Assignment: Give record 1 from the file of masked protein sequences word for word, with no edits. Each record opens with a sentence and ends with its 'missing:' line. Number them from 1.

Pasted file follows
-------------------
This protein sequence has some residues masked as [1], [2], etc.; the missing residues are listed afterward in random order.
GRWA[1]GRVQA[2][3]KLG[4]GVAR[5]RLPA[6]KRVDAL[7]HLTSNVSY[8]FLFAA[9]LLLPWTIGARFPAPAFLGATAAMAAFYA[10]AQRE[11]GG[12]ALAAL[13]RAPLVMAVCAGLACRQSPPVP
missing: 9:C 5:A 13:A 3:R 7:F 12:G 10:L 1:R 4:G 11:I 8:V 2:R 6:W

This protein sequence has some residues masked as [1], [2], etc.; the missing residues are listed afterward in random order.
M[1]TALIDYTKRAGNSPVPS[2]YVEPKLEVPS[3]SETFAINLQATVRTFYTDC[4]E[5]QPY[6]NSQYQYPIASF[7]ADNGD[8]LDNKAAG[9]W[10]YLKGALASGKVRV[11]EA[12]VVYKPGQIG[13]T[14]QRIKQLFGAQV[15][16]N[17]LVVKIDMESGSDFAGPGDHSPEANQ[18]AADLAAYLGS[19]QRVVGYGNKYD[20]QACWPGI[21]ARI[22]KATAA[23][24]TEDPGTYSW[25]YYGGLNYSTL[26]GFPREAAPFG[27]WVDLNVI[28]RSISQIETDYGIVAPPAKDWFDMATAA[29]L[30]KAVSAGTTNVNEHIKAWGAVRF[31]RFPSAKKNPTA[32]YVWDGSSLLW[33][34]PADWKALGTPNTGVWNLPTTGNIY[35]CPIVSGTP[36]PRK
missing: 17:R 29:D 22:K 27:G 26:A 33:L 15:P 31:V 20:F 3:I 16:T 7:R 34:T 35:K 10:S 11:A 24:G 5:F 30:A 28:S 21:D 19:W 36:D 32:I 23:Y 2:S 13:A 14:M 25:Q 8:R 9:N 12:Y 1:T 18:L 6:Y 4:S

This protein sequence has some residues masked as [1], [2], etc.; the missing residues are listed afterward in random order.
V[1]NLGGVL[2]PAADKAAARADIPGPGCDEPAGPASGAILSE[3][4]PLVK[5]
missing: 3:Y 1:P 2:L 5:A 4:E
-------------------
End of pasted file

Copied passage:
This protein sequence has some residues masked as [1], [2], etc.; the missing residues are listed afterward in random order.
GRWA[1]GRVQA[2][3]KLG[4]GVAR[5]RLPA[6]KRVDAL[7]HLTSNVSY[8]FLFAA[9]LLLPWTIGARFPAPAFLGATAAMAAFYA[10]AQRE[11]GG[12]ALAAL[13]RAPLVMAVCAGLACRQSPPVP
missing: 9:C 5:A 13:A 3:R 7:F 12:G 10:L 1:R 4:G 11:I 8:V 2:R 6:W